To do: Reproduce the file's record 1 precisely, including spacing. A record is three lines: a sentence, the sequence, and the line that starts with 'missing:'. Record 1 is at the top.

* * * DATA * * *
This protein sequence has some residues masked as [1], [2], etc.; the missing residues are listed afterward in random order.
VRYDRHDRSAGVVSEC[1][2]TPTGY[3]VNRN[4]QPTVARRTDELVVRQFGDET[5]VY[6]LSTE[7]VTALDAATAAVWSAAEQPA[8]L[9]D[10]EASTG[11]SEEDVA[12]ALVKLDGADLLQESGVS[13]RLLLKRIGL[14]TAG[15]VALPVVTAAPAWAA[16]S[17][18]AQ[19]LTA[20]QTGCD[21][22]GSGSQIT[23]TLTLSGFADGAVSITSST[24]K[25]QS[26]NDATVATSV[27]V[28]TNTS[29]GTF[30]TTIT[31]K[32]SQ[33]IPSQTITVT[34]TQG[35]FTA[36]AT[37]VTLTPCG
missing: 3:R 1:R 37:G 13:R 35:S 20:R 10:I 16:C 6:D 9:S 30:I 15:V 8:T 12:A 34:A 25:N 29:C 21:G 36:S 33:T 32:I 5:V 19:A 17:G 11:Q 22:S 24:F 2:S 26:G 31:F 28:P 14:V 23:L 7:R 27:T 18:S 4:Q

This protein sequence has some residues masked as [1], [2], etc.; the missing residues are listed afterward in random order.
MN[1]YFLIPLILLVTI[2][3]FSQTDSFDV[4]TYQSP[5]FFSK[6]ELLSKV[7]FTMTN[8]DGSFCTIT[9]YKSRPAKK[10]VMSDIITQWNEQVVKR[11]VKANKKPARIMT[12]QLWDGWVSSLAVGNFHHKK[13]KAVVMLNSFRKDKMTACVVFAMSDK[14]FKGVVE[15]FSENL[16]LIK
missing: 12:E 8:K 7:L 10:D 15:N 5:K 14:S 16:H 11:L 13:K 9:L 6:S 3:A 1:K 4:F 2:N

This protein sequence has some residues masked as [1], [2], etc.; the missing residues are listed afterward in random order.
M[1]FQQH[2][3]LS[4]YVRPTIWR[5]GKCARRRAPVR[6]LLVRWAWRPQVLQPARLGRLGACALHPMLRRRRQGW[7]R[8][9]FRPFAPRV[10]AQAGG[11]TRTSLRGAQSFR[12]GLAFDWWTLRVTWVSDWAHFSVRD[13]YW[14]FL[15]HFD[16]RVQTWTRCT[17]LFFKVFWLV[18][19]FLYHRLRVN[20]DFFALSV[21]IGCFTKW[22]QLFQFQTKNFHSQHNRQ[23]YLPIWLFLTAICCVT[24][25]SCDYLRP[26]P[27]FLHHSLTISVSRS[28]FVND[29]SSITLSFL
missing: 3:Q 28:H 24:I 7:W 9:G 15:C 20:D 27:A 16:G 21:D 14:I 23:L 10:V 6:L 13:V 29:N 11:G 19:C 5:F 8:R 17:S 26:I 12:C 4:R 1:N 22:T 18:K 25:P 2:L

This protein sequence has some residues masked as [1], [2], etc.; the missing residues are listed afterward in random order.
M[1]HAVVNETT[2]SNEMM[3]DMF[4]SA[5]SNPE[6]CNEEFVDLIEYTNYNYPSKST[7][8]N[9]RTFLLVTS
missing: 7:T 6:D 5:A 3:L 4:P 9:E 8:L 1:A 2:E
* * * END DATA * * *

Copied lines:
This protein sequence has some residues masked as [1], [2], etc.; the missing residues are listed afterward in random order.
VRYDRHDRSAGVVSEC[1][2]TPTGY[3]VNRN[4]QPTVARRTDELVVRQFGDET[5]VY[6]LSTE[7]VTALDAATAAVWSAAEQPA[8]L[9]D[10]EASTG[11]SEEDVA[12]ALVKLDGADLLQESGVS[13]RLLLKRIGL[14]TAG[15]VALPVVTAAPAWAA[16]S[17][18]AQ[19]LTA[20]QTGCD[21][22]GSGSQIT[23]TLTLSGFADGAVSITSST[24]K[25]QS[26]NDATVATSV[27]V[28]TNTS[29]GTF[30]TTIT[31]K[32]SQ[33]IPSQTITVT[34]TQG[35]FTA[36]AT[37]VTLTPCG
missing: 3:R 1:R 37:G 13:R 35:S 20:R 10:I 16:C 6:D 9:S 30:I 15:V 8:T 12:A 34:A 25:N 29:C 21:G 36:S 33:T 32:I 5:V 19:A 17:G 11:Q 22:S 24:F 2:S 26:G 31:F 28:P 14:V 23:L 7:R 27:T 18:S 4:Q